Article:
they got mixed up with the First Brigade, and were carried too far to the left, where many of them were taken prisoners.
I rallied some 50 of my men, and made a stand behind a rail fence, about three-quarters of a mile from where I formed my first line, and opened a destructive fire on a regiment of cavalry that was bearing down upon us, but, finding it impossible to hold that position, I had to fall back to near the pike, when I was ordered to assist our train with what few men I had left.
January 1, what was left of my regiment was put in with the Thirtieth Indiana, and took part with that regiment, under the command of Captain Hostetter, Company I, Thirty-fourth Illinois Volunteers, I being sick and unfit for duty. They were engaged in skirmishing from behind breastworks that were erected.
January 2, they were engaged the same as on the 1st, and on the 3rd the same routine of duty. The Thirty-fourth Illinois lost no one killed or wounded after the battle of December 31, 1862.
I need not particularize the services of any officers under my command, for both officers and men did their duty nobly; although being compelled to retreat, they stood firm till we were overwhelmed by superior numbers.
I attach a list of killed, wounded, and missing.* Many of the missing, I have no doubt, are wounded and in the hands of the enemy.
All of which is respectfully submitted.
ALEXANDER P. DYSART,
Major, Commanding Thirty-fourth Illinois Volunteers.
Capt. D. C. WAGNER,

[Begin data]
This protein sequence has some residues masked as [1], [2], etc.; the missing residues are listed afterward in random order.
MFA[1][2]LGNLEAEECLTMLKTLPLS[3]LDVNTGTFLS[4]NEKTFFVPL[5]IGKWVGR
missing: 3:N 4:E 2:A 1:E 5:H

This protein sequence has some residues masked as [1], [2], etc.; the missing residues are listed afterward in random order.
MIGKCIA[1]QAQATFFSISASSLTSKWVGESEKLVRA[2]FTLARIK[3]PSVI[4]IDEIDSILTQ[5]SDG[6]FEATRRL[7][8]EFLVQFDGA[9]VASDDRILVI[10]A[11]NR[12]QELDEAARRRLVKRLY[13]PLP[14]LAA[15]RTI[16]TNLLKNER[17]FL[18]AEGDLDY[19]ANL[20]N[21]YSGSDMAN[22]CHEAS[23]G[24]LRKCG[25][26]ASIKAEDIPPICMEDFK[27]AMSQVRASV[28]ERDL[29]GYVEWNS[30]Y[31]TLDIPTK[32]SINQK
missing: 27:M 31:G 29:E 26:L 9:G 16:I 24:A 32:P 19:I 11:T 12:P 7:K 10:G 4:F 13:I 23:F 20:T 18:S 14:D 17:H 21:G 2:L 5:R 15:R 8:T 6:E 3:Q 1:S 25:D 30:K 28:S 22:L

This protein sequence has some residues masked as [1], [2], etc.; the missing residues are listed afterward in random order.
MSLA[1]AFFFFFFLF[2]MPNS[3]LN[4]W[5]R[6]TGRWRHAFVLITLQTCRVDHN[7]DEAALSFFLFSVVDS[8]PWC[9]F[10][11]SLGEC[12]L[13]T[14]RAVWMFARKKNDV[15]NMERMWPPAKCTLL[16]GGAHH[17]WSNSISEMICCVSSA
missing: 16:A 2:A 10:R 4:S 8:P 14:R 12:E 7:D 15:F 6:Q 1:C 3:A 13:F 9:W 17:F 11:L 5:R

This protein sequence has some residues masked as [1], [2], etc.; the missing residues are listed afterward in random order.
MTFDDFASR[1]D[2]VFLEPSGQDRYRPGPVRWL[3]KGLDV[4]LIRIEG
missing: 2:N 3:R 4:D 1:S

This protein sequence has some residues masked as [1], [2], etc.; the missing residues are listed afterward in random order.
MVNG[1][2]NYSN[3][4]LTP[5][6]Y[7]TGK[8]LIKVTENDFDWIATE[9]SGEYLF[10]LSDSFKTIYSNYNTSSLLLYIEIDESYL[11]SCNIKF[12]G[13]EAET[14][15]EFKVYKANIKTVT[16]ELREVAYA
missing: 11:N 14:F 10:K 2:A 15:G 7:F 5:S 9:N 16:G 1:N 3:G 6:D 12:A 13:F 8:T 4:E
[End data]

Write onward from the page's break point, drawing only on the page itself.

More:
Asst. Adjt. Gen., Second Brigade, Second Division.
No. 41. Report of Major Allen Buckner, Seventy-ninth Illinois Infantry.
HDQRS. SEVENTY-NINTH REGIMENT ILLINOIS VOLUNTEERS, In the Field, near Murfreesborough, Tenn., January 7, 1863.
SIR: I have the honor to report to you that the Seventy-ninth Regiment Illinois Volunteers left camp, near Nashville, on December 26, under command of Col. S. P. Read, for Murfreesborough, via Nolensville, but was not in action until Wednesday, December 31.
This regiment was detailed on the morning of the 30th as rear guard of the division train, and at night encamped on the right and to the rear of the brigade, as ordered, throwing out a strong line of skirmishers to the front and right.
On the morning of the 31st the men were under arms at daylight, about which time the brigade was attacked in front by such a heavy force that it began to fall back. Colonel Read requested that I should go forward and learn of Colonel Dodge, who was then in command of the brigade, General Kirk having been wounded, what he should do. I did so, and told him that the Seventy-ninth was ready and waiting to do anything it could. He directed me to tell Colonel Read to hurry the regiment forward as soon as possible, which was done, he bravely leading his men on to the field amid a destructive fire from the enemy. The regiment marched up on the double-quick until it arrived on the right of the Thirtieth Indiana, becoming the right of the brigade, and
*Embodied in revised statement, p.208.